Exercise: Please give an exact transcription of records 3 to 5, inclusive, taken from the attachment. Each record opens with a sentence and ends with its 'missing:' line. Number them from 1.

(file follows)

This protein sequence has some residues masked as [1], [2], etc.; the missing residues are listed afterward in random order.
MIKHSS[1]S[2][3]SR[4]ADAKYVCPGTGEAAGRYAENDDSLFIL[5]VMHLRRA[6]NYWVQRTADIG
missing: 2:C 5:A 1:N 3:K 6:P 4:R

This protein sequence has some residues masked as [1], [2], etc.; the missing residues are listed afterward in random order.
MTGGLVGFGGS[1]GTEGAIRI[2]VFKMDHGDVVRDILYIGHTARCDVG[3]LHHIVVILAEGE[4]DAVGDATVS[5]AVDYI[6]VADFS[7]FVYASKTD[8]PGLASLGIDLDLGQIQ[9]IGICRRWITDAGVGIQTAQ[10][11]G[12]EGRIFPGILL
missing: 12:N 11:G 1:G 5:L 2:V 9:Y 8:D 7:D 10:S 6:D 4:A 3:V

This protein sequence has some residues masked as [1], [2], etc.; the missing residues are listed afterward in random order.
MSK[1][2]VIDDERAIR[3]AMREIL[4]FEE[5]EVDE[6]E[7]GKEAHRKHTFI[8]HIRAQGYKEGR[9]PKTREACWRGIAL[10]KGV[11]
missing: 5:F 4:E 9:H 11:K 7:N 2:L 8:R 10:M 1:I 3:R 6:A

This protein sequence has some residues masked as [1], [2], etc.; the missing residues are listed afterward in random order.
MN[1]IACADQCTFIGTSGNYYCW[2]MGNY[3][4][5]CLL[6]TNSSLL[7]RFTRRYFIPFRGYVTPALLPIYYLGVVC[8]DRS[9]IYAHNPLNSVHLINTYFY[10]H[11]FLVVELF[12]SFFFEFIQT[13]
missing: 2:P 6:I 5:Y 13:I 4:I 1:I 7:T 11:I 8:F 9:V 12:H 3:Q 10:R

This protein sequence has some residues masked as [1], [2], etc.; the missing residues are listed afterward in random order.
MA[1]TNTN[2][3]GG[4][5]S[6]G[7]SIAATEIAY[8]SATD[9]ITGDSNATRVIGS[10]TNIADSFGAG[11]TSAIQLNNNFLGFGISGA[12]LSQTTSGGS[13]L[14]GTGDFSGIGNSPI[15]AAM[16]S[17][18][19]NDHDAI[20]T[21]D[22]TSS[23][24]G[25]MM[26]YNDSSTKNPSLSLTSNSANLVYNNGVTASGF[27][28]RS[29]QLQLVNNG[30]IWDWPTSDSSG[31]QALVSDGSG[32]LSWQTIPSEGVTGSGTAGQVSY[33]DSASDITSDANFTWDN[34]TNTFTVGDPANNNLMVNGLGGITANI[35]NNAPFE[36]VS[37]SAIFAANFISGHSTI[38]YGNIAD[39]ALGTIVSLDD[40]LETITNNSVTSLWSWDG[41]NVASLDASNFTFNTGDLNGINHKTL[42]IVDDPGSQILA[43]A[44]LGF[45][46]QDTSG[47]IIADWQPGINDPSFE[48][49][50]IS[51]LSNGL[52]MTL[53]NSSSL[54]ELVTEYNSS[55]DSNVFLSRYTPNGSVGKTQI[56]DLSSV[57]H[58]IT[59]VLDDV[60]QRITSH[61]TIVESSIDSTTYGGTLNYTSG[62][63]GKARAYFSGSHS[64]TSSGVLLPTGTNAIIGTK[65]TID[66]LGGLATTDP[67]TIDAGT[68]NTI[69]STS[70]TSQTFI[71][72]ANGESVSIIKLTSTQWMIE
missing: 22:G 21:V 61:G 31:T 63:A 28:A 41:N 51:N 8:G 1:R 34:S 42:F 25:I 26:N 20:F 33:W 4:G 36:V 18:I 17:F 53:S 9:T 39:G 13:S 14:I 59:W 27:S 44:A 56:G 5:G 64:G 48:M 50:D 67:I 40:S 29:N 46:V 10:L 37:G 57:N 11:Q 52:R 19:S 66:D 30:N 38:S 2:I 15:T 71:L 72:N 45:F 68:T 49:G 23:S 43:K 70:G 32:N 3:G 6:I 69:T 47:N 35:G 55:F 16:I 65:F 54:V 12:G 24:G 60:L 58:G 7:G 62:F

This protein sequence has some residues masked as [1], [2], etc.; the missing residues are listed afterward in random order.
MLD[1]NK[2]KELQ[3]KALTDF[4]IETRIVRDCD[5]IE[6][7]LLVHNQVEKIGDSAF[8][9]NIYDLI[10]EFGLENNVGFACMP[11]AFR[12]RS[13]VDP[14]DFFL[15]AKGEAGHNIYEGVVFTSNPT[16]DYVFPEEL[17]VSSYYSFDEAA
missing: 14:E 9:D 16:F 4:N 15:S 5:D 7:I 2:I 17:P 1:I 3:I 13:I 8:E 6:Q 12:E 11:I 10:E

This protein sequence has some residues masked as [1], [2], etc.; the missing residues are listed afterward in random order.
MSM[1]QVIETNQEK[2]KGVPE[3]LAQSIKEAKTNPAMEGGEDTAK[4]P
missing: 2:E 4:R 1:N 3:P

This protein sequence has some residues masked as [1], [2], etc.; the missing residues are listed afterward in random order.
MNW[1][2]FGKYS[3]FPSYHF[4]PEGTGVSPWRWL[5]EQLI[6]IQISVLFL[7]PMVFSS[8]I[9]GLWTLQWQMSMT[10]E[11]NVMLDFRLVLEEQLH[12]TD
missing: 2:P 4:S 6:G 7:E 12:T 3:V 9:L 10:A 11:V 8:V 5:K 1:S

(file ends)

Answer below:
This protein sequence has some residues masked as [1], [2], etc.; the missing residues are listed afterward in random order.
MSK[1][2]VIDDERAIR[3]AMREIL[4]FEE[5]EVDE[6]E[7]GKEAHRKHTFI[8]HIRAQGYKEGR[9]PKTREACWRGIAL[10]KGV[11]
missing: 5:F 4:E 9:H 11:K 7:N 2:L 8:R 10:M 1:I 3:R 6:A

This protein sequence has some residues masked as [1], [2], etc.; the missing residues are listed afterward in random order.
MN[1]IACADQCTFIGTSGNYYCW[2]MGNY[3][4][5]CLL[6]TNSSLL[7]RFTRRYFIPFRGYVTPALLPIYYLGVVC[8]DRS[9]IYAHNPLNSVHLINTYFY[10]H[11]FLVVELF[12]SFFFEFIQT[13]
missing: 2:P 6:I 5:Y 13:I 4:I 1:I 7:T 11:I 8:F 9:V 12:H 3:Q 10:R

This protein sequence has some residues masked as [1], [2], etc.; the missing residues are listed afterward in random order.
MA[1]TNTN[2][3]GG[4][5]S[6]G[7]SIAATEIAY[8]SATD[9]ITGDSNATRVIGS[10]TNIADSFGAG[11]TSAIQLNNNFLGFGISGA[12]LSQTTSGGS[13]L[14]GTGDFSGIGNSPI[15]AAM[16]S[17][18][19]NDHDAI[20]T[21]D[22]TSS[23][24]G[25]MM[26]YNDSSTKNPSLSLTSNSANLVYNNGVTASGF[27][28]RS[29]QLQLVNNG[30]IWDWPTSDSSG[31]QALVSDGSG[32]LSWQTIPSEGVTGSGTAGQVSY[33]DSASDITSDANFTWDN[34]TNTFTVGDPANNNLMVNGLGGITANI[35]NNAPFE[36]VS[37]SAIFAANFISGHSTI[38]YGNIAD[39]ALGTIVSLDD[40]LETITNNSVTSLWSWDG[41]NVASLDASNFTFNTGDLNGINHKTL[42]IVDDPGSQILA[43]A[44]LGF[45][46]QDTSG[47]IIADWQPGINDPSFE[48][49][50]IS[51]LSNGL[52]MTL[53]NSSSL[54]ELVTEYNSS[55]DSNVFLSRYTPNGSVGKTQI[56]DLSSV[57]H[58]IT[59]VLDDV[60]QRITSH[61]TIVESSIDSTTYGGTLNYTSG[62][63]GKARAYFSGSHS[64]TSSGVLLPTGTNAIIGTK[65]TID[66]LGGLATTDP[67]TIDAGT[68]NTI[69]STS[70]TSQTFI[71][72]ANGESVSIIKLTSTQWMIE
missing: 22:G 21:V 61:G 31:T 63:A 28:A 41:N 51:N 8:G 1:R 34:S 42:F 25:I 26:N 20:F 33:W 4:G 36:V 18:I 17:F 53:S 9:T 39:G 13:S 14:I 59:W 27:S 44:A 56:G 5:G 64:G 48:M 50:D 67:I 40:S 29:N 46:V 10:L 37:G 57:N 11:Q 52:R 19:S 66:D 30:N 38:S 2:I 15:T 71:L 72:N 45:F 68:T 49:G 23:S 43:K 70:G 32:N 3:G 6:I 69:T 47:N 35:G 55:F 16:I 65:F 54:V 12:G 24:G 60:L 58:G 7:G 62:F